Today? I can't tell the difference between a little Mercedes and a big Toyota. I can hardly tell the difference between a car and a truck! They all look the same - they've had all the curves and distinctive lines and eccentricities hammered out of them; they're all basically boxes, all made of plastic, all painted metallic gray or white. They blend in with the smog. They deserve to crash.
This is what my kid has to love, this is what he has for inspiration. And I'm not talking alte kockerism here, I'm saying the undeniable truth - cars were great in my generation, and they suck in this one. In fact, they've been identical plastic boxes since the '70s. Actually, cars have been in the toilet for even longer than popular music.
BOY, I am really an old coot, aren't I? A nostalgia freak, a hater of the new, right?
Wrong. Not everything has gone to hell. Some things, some parts of popular culture, some of the stuff that's especially important to the young is actually better than it was when I was growing up. A lot better. TV, for example.
When YouTube came out, one of the first things I watched were old Twilight Zone episodes. What a disappointment. They're so wooden. Alfred Hitchcock - same thing. The Defenders, the legendary liberal TV drama of my boyhood - so melodramatic. About the only show I loved when I was a kid that I still like is The Honeymooners. The rest - badly outdated.
Seinfeld, The Sopranos, Will and Grace, Mad Men - these shows are hundreds of times better than the ones I watched in the '60s. They're so much more imaginative and truthful and entertaining; what kind of garbage was filling our heads back then? I know, of course, that there's a lot of junk on TV today, but there was then, too - the difference is that young people today can also watch comedies and dramas that are real art, not kitsch like we had.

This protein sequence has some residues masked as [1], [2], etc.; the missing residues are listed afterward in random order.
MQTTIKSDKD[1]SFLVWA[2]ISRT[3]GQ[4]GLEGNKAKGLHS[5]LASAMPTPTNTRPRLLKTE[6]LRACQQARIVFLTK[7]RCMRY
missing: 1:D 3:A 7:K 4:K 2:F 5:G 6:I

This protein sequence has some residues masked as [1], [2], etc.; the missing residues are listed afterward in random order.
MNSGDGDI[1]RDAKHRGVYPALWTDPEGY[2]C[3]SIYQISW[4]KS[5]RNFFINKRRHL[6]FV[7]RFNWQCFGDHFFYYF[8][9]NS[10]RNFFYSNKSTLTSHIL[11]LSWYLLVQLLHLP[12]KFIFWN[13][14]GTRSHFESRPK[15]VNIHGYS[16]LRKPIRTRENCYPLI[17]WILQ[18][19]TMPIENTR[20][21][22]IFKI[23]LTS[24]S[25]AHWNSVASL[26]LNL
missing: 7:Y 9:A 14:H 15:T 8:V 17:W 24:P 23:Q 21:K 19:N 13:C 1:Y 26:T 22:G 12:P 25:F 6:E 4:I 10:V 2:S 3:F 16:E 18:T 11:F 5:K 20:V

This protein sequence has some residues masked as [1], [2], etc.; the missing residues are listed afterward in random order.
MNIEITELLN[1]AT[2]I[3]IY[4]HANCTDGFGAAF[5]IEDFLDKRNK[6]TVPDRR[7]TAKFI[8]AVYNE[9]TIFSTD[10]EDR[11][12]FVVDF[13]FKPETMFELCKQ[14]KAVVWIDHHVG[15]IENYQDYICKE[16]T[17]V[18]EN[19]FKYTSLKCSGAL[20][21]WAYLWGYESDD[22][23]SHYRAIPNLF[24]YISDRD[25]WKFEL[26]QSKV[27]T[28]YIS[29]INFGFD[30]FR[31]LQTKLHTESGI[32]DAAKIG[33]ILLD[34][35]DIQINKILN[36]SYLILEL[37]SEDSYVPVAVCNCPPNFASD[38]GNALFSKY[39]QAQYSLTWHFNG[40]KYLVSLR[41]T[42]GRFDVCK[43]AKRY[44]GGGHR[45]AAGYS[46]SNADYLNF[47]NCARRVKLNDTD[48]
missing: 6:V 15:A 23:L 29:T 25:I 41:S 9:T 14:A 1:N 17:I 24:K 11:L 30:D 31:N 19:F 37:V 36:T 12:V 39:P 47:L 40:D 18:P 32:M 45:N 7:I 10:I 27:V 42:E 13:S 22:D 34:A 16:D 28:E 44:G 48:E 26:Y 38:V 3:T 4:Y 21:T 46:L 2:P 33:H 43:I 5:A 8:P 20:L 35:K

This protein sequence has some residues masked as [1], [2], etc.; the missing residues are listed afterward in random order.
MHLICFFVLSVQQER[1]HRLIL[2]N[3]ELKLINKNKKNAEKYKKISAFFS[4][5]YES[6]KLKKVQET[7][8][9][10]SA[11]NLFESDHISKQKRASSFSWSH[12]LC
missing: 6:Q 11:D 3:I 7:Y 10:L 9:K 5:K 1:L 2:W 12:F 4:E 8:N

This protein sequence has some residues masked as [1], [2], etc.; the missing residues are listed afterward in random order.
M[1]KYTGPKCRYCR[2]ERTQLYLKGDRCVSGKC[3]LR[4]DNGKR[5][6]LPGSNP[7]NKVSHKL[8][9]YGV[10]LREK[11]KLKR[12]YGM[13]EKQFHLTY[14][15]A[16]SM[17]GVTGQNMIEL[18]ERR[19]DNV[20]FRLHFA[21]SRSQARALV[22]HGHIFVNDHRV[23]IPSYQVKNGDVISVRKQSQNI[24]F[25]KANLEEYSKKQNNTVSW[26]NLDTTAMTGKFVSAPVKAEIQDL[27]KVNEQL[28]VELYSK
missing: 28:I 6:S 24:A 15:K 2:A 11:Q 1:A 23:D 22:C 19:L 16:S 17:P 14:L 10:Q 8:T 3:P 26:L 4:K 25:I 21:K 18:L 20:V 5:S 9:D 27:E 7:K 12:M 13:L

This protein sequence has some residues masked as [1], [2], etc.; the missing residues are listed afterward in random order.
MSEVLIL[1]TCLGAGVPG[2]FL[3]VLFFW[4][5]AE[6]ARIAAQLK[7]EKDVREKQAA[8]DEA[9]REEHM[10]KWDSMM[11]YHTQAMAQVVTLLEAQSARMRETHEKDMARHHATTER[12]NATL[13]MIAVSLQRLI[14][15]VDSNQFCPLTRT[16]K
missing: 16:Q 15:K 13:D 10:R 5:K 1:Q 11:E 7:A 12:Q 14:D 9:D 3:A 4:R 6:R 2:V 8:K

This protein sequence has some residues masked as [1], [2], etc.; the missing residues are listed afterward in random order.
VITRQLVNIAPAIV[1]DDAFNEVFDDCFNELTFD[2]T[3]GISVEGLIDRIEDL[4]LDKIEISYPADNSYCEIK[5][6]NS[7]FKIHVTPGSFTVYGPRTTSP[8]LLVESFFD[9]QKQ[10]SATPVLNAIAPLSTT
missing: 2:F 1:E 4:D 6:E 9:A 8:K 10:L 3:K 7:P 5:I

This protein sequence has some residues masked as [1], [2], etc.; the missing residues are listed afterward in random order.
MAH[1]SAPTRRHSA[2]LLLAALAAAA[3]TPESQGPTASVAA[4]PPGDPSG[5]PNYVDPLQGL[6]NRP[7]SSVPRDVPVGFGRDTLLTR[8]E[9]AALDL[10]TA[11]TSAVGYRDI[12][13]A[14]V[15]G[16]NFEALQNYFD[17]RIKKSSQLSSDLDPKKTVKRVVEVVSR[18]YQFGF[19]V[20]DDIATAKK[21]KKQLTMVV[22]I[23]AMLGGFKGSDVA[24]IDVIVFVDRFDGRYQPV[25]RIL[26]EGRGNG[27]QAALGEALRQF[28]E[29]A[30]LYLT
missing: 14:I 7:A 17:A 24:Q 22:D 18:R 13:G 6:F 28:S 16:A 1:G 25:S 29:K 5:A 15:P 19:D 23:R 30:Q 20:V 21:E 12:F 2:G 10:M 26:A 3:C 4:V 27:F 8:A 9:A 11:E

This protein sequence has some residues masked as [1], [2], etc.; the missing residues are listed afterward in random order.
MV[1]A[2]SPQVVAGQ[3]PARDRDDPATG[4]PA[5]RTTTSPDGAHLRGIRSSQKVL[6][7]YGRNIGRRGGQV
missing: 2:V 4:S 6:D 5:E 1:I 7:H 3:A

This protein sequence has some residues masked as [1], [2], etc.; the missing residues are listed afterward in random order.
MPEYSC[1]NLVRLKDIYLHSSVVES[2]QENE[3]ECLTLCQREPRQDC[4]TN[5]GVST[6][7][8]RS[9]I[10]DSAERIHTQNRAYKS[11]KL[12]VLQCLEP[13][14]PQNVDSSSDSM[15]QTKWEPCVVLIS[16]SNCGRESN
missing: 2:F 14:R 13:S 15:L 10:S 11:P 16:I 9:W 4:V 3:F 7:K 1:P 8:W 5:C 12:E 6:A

So if music and cars have gotten worse, TV has gotten better. And I'll give you another example of something that's improved tremendously since my youth, something even more important than TV, especially for kids: food.
The hamburgers with all these toppings that my boys were eating were, of course, undreamed of by previous generations of Israeli kids, but they're also much, much tastier than the burgers I grew up on. Who had charbroiled, who had all these spices and condiments? Who had chimmichurri sauce?
We ate really plain, boring food back in the '60s. Exotic was Chinese. Today they have Indian and Japanese and whatnot even in the shopping malls. (Shopping malls, though, are a major example of degradation.)
And who had ice cream like they've got now?
No, I'm really happy my kids don't have to eat the salted cardboard and sugary glop I was raised on. Food has probably never tasted as good as it does now.
So those are my thoughts on popular culture for the day - music and cars have devolved, TV and food have evolved. I was thinking of writing about settlements, or US foreign policy, but nobody wants to read about that now, and I don't want to write about it. Summer's started. This is hamburger weather. We deserve a break today.